PEOPLE OF MI V JONATHAN EUGENE MANNAnnotate this Case
STATE OF MICHIGAN
COURT OF APPEALS
PEOPLE OF THE STATE OF MICHIGAN,
December 29, 1998
LC No. 97-001037
JONATHAN EUGENE MANN,
Before: Holbrook, Jr., P.J., and O’Connell and Whitbeck, JJ.
The prosecution appeals as of right from an order dismissing a charge of possession of 225
grams or more, but less than 650 grams, of cocaine, MCL 333.7403(2)(a)(ii); MSA
14.15(7403)(2)(a)(ii), after defendant's motion to suppress evidence was granted. We reverse and
Not in dispute is that evidence seized in the course of a violation of a suspect’s rights under the
Fourth Amendment of the United States Constitution is subject to suppression at trial. See People v
Chapman, 425 Mich 245, 252; 387 NW2d 835 (1986), citing Mapp v Ohio, 367 US 643; 81 S Ct
1684; 6 L Ed 2d 1081 (1961); Wolf v Colorado, 338 US 25; 69 S Ct 1359; 93 L Ed 1782 (1949).
The question before us is whether the court below erred in ruling that the evidence at issue was
discovered pursuant to violations of defendant’s Fourth Amendment rights. This Court reviews a trial
court’s ruling regarding a motion to suppress for clear error. People v Truong (After Remand), 218
Mich App 325, 334; 553 NW2d 692 (1996). “A decision is clearly erroneous if, although there is
evidence to support it, the Court is left with a definite and firm conviction that a mistake has been
made.” People v Vasquez (On Remand), 227 Mich App 108, 110; 575 NW2d 294 (1997).
However, a trial court’s application of constitutional standards is not entitled to the same deference as
factual findings. Truong, supra, at 334. That is a question of law calling for de novo review. People v
Melotik, 221 Mich App 190, 198; 561 NW2d 453 (1997).
In the case at bar, only one witness, a police lieutenant, testified at the suppression hearing, and
the only specific finding made by the trial court on credibility was that the “lieutenant credibly indicated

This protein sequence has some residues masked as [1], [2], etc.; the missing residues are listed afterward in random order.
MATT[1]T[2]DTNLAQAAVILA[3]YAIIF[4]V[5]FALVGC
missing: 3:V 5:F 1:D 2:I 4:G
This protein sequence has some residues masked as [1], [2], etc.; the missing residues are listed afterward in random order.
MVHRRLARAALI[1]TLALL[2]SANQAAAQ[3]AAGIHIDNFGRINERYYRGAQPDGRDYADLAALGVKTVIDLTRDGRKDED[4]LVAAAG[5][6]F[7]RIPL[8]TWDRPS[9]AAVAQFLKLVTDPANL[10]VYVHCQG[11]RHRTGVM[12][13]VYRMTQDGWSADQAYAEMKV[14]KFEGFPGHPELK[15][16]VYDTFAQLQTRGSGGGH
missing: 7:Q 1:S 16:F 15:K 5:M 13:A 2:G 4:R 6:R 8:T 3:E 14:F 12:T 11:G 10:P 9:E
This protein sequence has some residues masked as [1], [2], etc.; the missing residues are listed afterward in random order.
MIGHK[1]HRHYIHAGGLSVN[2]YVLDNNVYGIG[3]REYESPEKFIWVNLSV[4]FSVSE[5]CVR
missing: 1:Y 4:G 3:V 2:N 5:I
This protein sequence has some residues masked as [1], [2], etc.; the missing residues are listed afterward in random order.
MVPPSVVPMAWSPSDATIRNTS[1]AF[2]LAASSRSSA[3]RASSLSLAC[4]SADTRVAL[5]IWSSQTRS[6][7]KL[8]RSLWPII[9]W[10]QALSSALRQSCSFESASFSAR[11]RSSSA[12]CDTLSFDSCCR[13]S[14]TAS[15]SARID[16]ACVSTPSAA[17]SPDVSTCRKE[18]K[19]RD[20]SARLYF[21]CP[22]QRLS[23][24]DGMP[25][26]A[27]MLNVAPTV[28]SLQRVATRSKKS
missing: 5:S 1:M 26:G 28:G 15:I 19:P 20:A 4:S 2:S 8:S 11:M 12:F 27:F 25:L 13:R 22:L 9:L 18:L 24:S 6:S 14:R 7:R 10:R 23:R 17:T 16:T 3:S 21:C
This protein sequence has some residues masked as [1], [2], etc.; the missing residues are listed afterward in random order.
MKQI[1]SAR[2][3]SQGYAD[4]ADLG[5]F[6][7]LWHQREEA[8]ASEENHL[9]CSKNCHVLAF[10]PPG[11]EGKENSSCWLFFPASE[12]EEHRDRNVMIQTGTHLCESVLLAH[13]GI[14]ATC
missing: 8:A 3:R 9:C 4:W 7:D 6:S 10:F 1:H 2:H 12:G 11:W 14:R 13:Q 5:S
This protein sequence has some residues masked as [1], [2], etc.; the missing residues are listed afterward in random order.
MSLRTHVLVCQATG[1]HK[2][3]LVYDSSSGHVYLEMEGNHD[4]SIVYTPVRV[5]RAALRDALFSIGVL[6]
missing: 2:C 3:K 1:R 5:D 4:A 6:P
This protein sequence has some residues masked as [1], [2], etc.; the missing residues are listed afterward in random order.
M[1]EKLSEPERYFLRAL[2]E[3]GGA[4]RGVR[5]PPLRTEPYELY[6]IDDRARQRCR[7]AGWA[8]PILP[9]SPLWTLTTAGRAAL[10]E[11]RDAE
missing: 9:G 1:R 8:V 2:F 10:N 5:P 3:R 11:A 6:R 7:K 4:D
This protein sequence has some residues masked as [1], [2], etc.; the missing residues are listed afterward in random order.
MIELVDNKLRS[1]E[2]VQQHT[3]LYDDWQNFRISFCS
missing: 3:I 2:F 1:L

to me in response to my question that he probably did not tell the defendant he was free to go.”
Further, it is apparent that the trial court gave no weight to the lieutenant's testimony that defendant did
not have to stop and talk to him. However, the lieutenant’s opinion in this regard is not material to the
present controversy, because a seizure under the Fourth Amendment is not evaluated from the police
officer's perspective. Rather, a seizure occurs within the meaning of the Fourth Amendment if, “in view
of all the circumstances surrounding an encounter with the police, a reasonable person would have
believed that the person was not free to leave.” People v Shankle, 227 Mich App 690, 693; 577
NW2d 471 (1998). The “reasonable person” for purposes of this inquiry is an “innocent person.” See
Florida v Bostick, 501 US 429, 438; 111 S Ct 2382; 115 L Ed 2d 389 (1991). The test is an
objective one. California v Hodari D, 499 US 621, 628; 111 S Ct 1547; 113 L Ed 2d 690 (1991).
Where a police officer merely asks a person questions in a public place, there is no seizure.
People v Shabaz, 424 Mich 42, 56-57; 378 NW2d 451 (1985). Circumstances that may indicate a
seizure, even where the accosted person makes no effort to leave, include the threatening presence of
several officers, the display of a weapon, some physical touching of the person, or the use of words or a
tone of voice suggesting that compliance with the officer's request might be compelled. People v
Sasson, 178 Mich App 257, 261; 443 NW2d 394 (1989), citing United States v Mendenhall, 446
US 544, 554-555; 100 S Ct 1870; 64 L Ed 2d 497 (1980) (Stewart, J.).
In the case at bar, the record does not suggest that defendant had any objective reasons to
believe that he was not free to leave. Although defendant was approached by three police officers, the
contact occurred in a public bus terminal, and there is no evidence that the officers acted in a manner
that threatened or restrained defendant. Nor is there any suggestion that the officers produced
weapons, touched defendant, or spoke with defendant in a manner indicating that defendant might be
compelled to cooperate. Further, there was no evidence that defendant was anything but cooperative.
Contrast People v Bloxson, 205 Mich App 236, 244; 517 NW2d 563 (1994) (Holbrook, Jr., P.J.) (a
suspect’s resistance to an officer’s repeated requests weighs in favor of finding that the suspect was
seized by the officer). Further, the police lieutenant's failure specifically to inform defendant that he was
free to leave did not by itself transform the contact into a seizure under the Fourth Amendment. Sasson,
supra at 262. Under these circumstances, we hold that the trial court erred in concluding that
defendant was seized.
Similarly, in light of the totality of the circumstances, we hold that the trial court erred in finding a
coerced search of defendant’s duffel bag. All the evidence indicates that defendant freely and
voluntarily consented to the search. “A consent can be valid even if the person is not apprised of his
right to refuse consent.” People v Jordan, 187 Mich App 582, 587; 468 NW2d 294 (1991).
Reversed and remanded for further proceedings. We do not retain jurisdiction.
/s/ Donald E. Holbrook, Jr.
/s/ Peter D. O’Connell
/s/ William C. Whitbeck